In a blog post earlier this year entitled “Getting so frustrated”, Hassanah Rudd lamented the difficulty of procuring professional part-time work in New Zealand. And it seems, anecdotally, that this isn’t an uncommon situation here.
“It’s very hard to find part-time work, there is no part-time work,” Dominique Sutherland, a marketing and communications professional, told HRM Online. Sutherland thinks that employers are reluctant to hire part-time staff due to a belief that, in their absence, they will delay work. “But what they don’t realise is that so much stuff can be done from home,” she argued.
Zoe Mounsey, a change management and internal communications specialist, has also noticed this scarcity. “I would say I’ve not seen many part-time jobs advertised in my field and at the kind of level I’d be working…I think the demand is there, but there’s a lack of supply,” she said. She’s received advice to look for contract work in order to negotiate the days and hours that she works.
In the UK, the predicament of women like Sutherland and Mounsey led Karen Mattison to launch Timewise, an organisation which helps experienced professionals find part-time work that fits in with their life, without forcing them to take a backwards step in their career. “Part-time and flexible hours are not a luxury – but a necessity – for the vast majority of women with young children in the UK. And this is what’s causing women to hit a wall, in terms of career progression,” Mattison wrote in a Daily Telegraph opinion piece.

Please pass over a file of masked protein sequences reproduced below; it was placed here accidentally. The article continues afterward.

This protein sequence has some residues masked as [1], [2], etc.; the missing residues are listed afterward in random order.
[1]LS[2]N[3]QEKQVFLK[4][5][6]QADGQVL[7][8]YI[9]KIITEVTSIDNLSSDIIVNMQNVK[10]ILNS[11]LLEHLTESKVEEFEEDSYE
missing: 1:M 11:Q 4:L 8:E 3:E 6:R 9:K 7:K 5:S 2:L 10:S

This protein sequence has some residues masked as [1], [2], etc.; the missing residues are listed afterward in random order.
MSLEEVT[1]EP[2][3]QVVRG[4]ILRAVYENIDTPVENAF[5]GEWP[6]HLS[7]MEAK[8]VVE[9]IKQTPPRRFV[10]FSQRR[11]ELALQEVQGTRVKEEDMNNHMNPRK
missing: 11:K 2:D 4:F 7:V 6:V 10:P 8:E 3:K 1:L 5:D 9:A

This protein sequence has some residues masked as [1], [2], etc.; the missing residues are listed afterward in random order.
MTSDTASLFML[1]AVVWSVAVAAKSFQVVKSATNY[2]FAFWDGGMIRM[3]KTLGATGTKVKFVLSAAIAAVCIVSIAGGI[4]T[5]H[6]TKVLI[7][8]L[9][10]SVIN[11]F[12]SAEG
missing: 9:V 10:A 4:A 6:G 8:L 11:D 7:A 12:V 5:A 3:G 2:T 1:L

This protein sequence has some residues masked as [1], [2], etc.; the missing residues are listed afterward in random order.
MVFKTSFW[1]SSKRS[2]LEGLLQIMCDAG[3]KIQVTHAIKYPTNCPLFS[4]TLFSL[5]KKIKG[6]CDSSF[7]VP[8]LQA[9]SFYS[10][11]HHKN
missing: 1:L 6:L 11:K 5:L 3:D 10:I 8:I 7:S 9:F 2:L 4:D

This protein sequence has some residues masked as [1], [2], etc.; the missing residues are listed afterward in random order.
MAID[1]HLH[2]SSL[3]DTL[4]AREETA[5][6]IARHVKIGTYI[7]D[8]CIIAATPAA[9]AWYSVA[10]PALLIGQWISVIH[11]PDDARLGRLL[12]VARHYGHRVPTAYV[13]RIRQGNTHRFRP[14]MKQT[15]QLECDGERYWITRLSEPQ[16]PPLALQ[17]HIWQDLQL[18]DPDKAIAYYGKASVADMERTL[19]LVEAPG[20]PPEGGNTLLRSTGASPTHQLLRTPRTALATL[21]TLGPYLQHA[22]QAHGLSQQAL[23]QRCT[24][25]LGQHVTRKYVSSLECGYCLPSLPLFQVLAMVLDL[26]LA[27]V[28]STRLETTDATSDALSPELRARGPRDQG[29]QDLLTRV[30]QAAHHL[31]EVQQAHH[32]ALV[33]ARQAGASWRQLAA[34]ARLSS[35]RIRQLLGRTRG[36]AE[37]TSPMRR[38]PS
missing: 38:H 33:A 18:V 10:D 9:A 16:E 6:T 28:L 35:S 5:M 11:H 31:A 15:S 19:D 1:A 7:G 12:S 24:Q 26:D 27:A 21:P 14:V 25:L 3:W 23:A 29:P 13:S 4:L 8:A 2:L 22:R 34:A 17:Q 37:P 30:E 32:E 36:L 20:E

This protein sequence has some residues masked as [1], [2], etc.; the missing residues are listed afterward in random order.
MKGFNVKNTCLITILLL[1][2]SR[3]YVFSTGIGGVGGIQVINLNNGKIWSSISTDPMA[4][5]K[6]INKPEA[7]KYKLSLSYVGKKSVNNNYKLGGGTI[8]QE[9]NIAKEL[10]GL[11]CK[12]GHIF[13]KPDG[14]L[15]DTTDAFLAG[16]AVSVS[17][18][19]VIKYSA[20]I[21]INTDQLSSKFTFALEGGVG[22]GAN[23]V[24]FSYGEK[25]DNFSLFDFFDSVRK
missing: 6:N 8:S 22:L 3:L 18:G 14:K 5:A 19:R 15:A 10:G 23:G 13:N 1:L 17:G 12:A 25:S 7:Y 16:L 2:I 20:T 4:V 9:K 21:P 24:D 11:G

While there doesn’t appear to be an exact equivalent in New Zealand, one recruitment agency, Careering Options, specialises in offering candidates flexible work through contracting. The agency was established more than 20 years ago to help women who had taken time out to raise a family to reengage with the workforce. It has been very successful in Wellington, according to managing director Jenny Trafford, in part due to the public sector’s commitment to equal employment opportunities and flexible ways of working.
“It has given employers access to a flexible workforce, and a highly skilled workforce; employers can bring on people with particular expertise for a particular project…[and] if they get someone who’s highly skilled, they can get a lot done in that time,” Trafford said.
“Given that we’re in the time of a talent shortage, those organisations and employers who embrace this will have access to a broader range of talent,” she added.
For Sutherland and Mounsey, the benefits of offering flexible work are numerous, for example acquiring staff with a strong sense of loyalty, high engagement, and the tendency to stay longer in the job. “Because part-time jobs are so hard to come by, you’re really dedicated…when you find one, you know you’re really lucky and you don’t want to leave that,” Sutherland explained.